While the manga in its entirety hasn’t been released in the states, the 26-episode anime has been out and praised by many. And thankfully, I can say that the same praise is deserved by its movie adaptation as well—proof that story is just as important as who’s behind the director’s chair (in this case, Yukuhiko Tsutsumi of the 20th Century Boys very “meh” movie adaptations).

… that’s not to say that it’s entirely free of things to nitpick about, though. While I understand that things like mob mentality are so commonplace especially in high school, I found it hard to believe that a whole gang’s got it in for Koyuki who’s just too normal of a guy to really defend himself against such a horde. Still, the impossible odds he’s up against and general douchiness of those against the protagonists always makes the eventual payoff that much sweeter.

A similar payoff can be said about the hipster douche that takes every opportunity to c0ckblock Koyuki from Ryusuke’s conveniently same-age sister, Maho. While I don’t remember his character design from the anime, I will say that having the guy don that obnoxious scarf in practically every scene he was in made me hate him that much more. The bucket hat’s a nice touch, too.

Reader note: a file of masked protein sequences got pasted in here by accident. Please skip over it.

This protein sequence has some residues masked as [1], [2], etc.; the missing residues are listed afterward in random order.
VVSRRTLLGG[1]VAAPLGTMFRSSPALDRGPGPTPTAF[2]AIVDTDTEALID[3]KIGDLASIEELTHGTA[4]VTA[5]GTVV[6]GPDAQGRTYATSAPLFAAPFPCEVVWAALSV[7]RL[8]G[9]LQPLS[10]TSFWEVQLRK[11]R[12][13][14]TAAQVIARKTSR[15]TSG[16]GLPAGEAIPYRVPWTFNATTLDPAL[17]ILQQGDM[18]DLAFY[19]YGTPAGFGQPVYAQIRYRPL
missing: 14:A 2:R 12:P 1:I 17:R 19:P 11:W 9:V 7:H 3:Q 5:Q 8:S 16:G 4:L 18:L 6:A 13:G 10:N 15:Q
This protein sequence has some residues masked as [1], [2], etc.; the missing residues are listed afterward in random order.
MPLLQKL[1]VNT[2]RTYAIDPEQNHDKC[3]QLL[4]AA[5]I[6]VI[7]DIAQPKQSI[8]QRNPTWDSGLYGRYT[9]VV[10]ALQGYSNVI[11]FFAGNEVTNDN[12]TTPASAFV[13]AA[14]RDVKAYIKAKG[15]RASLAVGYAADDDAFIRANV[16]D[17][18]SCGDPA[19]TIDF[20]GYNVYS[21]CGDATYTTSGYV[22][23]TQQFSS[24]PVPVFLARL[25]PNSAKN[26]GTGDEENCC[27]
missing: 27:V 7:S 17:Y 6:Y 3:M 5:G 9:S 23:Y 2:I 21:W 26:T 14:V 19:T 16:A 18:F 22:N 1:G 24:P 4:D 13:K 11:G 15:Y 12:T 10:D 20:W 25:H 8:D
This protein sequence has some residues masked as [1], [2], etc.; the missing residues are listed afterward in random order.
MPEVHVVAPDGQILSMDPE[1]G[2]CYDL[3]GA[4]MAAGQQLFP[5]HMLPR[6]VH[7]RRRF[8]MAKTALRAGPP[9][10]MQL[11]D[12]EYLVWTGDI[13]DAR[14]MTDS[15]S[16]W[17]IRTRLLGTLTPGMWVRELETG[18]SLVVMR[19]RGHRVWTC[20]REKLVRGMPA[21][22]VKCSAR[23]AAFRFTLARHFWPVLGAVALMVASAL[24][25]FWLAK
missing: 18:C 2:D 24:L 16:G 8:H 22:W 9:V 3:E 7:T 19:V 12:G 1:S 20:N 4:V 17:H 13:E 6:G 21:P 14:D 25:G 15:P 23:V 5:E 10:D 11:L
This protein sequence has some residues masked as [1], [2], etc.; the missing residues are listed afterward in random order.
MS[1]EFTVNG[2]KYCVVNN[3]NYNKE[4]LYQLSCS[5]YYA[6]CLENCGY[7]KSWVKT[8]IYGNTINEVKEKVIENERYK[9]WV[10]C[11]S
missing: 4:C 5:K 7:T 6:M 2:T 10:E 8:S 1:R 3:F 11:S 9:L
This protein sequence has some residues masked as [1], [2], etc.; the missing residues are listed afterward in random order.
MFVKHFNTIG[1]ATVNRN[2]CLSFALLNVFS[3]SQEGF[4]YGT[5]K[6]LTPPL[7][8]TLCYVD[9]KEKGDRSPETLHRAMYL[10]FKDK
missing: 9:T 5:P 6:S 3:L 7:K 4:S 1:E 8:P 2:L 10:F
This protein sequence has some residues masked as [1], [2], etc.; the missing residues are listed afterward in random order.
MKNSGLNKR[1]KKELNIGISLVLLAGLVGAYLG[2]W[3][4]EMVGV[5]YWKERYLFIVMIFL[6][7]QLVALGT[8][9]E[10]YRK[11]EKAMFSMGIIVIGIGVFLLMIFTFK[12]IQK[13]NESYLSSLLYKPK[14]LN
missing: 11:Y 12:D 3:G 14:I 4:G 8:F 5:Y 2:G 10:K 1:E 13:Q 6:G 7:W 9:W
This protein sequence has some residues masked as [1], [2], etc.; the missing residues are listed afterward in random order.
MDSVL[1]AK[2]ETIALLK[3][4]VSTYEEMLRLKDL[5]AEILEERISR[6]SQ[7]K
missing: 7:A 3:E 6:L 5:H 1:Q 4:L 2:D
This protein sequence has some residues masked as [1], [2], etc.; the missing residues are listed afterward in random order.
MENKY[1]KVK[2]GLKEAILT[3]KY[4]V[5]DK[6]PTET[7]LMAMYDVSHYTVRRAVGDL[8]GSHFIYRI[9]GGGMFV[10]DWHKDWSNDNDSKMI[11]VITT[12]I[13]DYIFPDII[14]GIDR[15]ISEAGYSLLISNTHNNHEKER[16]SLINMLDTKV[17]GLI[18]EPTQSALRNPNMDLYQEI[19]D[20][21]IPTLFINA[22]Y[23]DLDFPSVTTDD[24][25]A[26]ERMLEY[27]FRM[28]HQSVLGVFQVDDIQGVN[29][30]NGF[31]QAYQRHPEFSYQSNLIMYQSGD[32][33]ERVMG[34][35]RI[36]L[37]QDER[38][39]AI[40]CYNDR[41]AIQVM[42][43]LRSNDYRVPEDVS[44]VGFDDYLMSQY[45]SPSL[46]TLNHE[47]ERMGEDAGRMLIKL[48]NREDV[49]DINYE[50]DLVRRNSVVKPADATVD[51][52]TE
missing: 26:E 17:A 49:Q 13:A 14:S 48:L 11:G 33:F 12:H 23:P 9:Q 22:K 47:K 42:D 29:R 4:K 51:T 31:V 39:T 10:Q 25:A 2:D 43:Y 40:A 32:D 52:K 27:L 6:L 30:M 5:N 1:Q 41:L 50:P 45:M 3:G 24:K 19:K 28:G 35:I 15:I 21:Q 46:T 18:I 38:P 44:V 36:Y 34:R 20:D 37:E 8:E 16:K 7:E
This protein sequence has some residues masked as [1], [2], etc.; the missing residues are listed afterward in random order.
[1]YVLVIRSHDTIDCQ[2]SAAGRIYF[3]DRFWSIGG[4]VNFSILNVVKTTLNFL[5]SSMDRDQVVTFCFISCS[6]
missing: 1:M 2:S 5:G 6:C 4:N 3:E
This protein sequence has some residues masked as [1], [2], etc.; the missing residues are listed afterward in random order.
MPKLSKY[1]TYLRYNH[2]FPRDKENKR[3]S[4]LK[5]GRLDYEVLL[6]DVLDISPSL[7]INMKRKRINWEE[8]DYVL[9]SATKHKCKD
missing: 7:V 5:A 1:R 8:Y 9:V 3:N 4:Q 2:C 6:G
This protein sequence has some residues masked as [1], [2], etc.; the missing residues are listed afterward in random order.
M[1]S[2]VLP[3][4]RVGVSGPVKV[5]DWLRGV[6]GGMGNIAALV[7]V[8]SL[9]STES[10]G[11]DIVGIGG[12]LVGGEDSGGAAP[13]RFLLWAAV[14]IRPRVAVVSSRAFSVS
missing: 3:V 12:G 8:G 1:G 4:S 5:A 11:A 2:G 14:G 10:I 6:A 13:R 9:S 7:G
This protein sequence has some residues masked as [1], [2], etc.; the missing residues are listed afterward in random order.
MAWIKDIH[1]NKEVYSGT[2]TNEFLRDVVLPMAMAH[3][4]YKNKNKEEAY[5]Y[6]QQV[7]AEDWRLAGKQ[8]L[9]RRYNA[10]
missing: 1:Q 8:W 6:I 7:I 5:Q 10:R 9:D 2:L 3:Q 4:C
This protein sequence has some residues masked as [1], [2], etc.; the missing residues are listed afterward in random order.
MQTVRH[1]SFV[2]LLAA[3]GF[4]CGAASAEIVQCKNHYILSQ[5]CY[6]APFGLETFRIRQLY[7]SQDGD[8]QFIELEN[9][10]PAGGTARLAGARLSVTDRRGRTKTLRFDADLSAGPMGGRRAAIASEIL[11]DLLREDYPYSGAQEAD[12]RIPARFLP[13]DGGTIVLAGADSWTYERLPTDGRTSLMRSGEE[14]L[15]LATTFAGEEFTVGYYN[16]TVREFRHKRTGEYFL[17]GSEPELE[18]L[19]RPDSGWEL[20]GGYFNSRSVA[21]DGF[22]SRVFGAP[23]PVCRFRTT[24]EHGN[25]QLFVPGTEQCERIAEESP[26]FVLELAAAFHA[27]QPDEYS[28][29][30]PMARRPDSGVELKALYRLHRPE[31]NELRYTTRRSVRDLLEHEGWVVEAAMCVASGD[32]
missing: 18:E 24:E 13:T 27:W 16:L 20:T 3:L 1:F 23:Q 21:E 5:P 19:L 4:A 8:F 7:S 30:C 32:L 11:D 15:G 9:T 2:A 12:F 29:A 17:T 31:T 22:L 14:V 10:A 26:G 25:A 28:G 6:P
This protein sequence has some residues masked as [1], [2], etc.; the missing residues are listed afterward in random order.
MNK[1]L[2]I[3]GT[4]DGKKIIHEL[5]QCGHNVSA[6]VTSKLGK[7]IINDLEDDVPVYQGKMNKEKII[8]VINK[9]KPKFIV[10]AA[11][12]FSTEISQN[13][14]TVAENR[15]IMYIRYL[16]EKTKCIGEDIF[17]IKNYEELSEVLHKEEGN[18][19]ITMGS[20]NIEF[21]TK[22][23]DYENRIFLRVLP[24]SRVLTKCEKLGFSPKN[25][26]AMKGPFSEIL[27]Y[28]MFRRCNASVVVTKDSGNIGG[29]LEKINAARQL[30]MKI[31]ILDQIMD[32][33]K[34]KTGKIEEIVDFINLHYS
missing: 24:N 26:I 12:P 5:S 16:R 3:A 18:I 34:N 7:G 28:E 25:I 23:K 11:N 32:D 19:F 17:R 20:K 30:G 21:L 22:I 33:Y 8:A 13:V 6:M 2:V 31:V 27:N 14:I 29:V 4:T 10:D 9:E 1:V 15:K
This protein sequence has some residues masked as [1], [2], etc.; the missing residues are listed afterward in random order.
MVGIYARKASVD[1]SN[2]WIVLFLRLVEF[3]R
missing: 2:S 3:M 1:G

As for Maho, and in general all the female characters in the movie, they never come off as the super kawaii female support that most Japanese works cast them off as; rather, they are each given a more active role in the plot, pushing it forward in their own gender-neutral manner. And while I had some mixed feelings about her wanting to pursue a future in filming for the movie (pretty sure the anime was something along the lines of a model alongside pretty-boy hipster scarf/bucket hat guy), such feelings were washed away, since it made for the transition into Ryusuke’s story line a lot easier. Thankfully, modern-day rewrites for things like YouTube and mp3s play in favor for the movie.

… but what really shines for this movie is its sense of camaraderie among the band. Named after Ryusuke’s dog, Beck is quite the awe-inspiring band, with Koyuki, Ryusuke and even vocalist Chiba (who, honestly, steals every scene he’s in) all having their own separate yet intertwining stories, all of which get tied in a simple yet efficient way. As for bassist Taira and drummer Saku… well, they do what bassists and drummers do best and worked for good backup whenever tensions were a bit too high—the Donatellos of their Ninja Turtles crew, minus the undertones of doing machines.